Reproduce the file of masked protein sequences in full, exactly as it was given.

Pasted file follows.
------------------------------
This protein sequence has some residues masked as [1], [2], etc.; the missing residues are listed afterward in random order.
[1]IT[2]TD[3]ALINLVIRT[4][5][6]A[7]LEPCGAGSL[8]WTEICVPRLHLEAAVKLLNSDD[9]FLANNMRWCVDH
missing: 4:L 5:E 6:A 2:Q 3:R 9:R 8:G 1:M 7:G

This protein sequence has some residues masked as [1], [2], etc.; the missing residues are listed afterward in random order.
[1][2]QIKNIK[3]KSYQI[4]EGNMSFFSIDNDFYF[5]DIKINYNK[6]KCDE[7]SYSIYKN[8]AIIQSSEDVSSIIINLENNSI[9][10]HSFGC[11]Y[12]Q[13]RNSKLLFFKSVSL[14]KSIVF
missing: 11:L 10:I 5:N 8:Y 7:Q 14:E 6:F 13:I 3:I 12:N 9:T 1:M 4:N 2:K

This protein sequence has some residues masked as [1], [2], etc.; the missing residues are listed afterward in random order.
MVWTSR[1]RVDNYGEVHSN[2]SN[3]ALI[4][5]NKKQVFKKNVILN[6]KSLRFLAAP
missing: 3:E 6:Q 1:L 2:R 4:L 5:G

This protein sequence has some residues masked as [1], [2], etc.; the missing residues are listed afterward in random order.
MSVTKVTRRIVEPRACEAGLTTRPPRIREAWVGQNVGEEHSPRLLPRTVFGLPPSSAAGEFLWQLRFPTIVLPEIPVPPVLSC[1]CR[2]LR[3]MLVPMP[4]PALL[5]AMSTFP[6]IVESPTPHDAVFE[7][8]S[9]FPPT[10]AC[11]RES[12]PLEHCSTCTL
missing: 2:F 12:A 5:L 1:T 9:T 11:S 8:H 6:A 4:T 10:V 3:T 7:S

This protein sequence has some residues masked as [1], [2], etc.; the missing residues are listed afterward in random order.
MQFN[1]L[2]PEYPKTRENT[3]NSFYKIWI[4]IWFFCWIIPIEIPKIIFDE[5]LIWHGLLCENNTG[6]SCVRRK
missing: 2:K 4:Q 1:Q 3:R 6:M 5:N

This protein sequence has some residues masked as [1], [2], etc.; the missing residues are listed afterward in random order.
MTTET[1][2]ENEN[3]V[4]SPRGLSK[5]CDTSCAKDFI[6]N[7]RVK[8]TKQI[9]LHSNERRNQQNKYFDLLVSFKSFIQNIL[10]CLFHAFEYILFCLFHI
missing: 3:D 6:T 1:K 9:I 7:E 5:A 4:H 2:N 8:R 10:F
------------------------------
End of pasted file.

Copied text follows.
This protein sequence has some residues masked as [1], [2], etc.; the missing residues are listed afterward in random order.
[1]IT[2]TD[3]ALINLVIRT[4][5][6]A[7]LEPCGAGSL[8]WTEICVPRLHLEAAVKLLNSDD[9]FLANNMRWCVDH
missing: 4:L 5:E 6:A 2:Q 3:R 9:R 8:G 1:M 7:G

This protein sequence has some residues masked as [1], [2], etc.; the missing residues are listed afterward in random order.
[1][2]QIKNIK[3]KSYQI[4]EGNMSFFSIDNDFYF[5]DIKINYNK[6]KCDE[7]SYSIYKN[8]AIIQSSEDVSSIIINLENNSI[9][10]HSFGC[11]Y[12]Q[13]RNSKLLFFKSVSL[14]KSIVF
missing: 11:L 10:I 5:N 8:Y 7:Q 14:E 6:F 13:I 3:I 12:N 9:T 1:M 4:N 2:K

This protein sequence has some residues masked as [1], [2], etc.; the missing residues are listed afterward in random order.
MVWTSR[1]RVDNYGEVHSN[2]SN[3]ALI[4][5]NKKQVFKKNVILN[6]KSLRFLAAP
missing: 3:E 6:Q 1:L 2:R 4:L 5:G

This protein sequence has some residues masked as [1], [2], etc.; the missing residues are listed afterward in random order.
MSVTKVTRRIVEPRACEAGLTTRPPRIREAWVGQNVGEEHSPRLLPRTVFGLPPSSAAGEFLWQLRFPTIVLPEIPVPPVLSC[1]CR[2]LR[3]MLVPMP[4]PALL[5]AMSTFP[6]IVESPTPHDAVFE[7][8]S[9]FPPT[10]AC[11]RES[12]PLEHCSTCTL
missing: 2:F 12:A 5:L 1:T 9:T 11:S 8:H 6:A 4:T 10:V 3:T 7:S

This protein sequence has some residues masked as [1], [2], etc.; the missing residues are listed afterward in random order.
MQFN[1]L[2]PEYPKTRENT[3]NSFYKIWI[4]IWFFCWIIPIEIPKIIFDE[5]LIWHGLLCENNTG[6]SCVRRK
missing: 2:K 4:Q 1:Q 3:R 6:M 5:N

This protein sequence has some residues masked as [1], [2], etc.; the missing residues are listed afterward in random order.
MTTET[1][2]ENEN[3]V[4]SPRGLSK[5]CDTSCAKDFI[6]N[7]RVK[8]TKQI[9]LHSNERRNQQNKYFDLLVSFKSFIQNIL[10]CLFHAFEYILFCLFHI
missing: 3:D 6:T 1:K 9:I 7:E 5:A 4:H 2:N 8:R 10:F